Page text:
This article is an effort to assess the efficacy of the stakeholder remedy in the CBCA through an analysis of the important judicial decisions involving non-shareholder groups and the practical effect of the acceptance of the stakeholder vision in Canadian corporate law, at the doctrinal level. It argues that the formal recognition of the stakeholder model of governance has not translated into an effective legal regime that can protect the interests of non-shareholder groups, and identifies the business judgment rule as a major impediment.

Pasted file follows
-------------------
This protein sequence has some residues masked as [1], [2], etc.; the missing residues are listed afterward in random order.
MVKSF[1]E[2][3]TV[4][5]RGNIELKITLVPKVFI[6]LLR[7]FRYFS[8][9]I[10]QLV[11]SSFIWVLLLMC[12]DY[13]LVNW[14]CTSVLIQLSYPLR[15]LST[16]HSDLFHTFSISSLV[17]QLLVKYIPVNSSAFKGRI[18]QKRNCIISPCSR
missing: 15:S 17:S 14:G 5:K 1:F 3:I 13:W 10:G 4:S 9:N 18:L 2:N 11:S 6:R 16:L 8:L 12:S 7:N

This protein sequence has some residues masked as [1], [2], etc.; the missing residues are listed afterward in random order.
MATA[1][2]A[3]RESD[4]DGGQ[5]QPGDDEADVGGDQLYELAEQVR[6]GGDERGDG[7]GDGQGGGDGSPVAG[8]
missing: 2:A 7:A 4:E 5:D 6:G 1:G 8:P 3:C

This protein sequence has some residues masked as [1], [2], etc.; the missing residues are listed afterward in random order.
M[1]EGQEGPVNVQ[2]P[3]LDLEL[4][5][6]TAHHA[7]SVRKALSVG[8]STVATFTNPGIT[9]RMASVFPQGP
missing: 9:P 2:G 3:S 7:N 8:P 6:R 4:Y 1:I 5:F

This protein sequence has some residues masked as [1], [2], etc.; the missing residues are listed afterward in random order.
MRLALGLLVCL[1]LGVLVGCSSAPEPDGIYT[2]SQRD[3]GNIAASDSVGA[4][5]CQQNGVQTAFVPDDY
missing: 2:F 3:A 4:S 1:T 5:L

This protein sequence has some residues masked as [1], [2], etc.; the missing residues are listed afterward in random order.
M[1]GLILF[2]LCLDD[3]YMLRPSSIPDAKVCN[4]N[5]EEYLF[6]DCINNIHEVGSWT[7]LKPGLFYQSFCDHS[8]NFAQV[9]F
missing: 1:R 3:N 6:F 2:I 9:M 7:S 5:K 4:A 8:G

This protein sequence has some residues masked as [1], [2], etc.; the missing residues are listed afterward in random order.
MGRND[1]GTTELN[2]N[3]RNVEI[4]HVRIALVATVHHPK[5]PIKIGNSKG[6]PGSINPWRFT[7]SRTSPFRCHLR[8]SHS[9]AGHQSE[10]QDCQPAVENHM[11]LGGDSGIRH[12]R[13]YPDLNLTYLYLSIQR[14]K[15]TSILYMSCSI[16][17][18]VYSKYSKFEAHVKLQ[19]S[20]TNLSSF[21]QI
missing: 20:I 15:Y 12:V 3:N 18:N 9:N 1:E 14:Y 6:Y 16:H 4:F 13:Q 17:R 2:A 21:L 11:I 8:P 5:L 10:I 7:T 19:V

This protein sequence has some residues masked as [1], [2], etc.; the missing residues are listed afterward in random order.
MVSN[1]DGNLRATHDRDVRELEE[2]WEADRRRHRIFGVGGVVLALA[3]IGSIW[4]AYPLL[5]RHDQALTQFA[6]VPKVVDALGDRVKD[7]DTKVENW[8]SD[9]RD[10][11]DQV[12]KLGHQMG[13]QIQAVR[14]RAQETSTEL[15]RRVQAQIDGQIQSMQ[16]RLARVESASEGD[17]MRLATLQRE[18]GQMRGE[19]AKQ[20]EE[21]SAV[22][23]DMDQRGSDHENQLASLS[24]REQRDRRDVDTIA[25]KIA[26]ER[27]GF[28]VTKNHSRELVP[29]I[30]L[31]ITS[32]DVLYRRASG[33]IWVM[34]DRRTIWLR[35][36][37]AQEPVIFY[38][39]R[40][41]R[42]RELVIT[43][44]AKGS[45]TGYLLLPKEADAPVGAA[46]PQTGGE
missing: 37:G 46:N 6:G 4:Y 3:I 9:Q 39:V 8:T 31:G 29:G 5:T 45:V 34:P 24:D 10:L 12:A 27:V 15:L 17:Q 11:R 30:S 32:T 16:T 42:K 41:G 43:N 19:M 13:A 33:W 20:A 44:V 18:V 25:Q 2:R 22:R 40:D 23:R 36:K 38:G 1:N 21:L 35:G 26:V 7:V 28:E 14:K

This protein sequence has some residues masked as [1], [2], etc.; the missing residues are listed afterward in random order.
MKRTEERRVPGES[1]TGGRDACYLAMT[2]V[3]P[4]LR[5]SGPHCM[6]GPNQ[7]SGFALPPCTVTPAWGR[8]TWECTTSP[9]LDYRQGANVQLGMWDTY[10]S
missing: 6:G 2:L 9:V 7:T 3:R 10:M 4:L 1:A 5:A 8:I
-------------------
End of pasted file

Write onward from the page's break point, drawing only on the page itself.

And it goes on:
Courts generally rely on the business judgment rule to refrain from inquiring into business or policy decisions of corporate enterprises, the reason being their lack of business expertise. This article points out how the stakeholder remedy is weakened because of the tendency of courts to defer to the business judgment of corporate management. To overcome the difficulties that have been experienced, the article proposes the creation of specialist, interdisciplinary...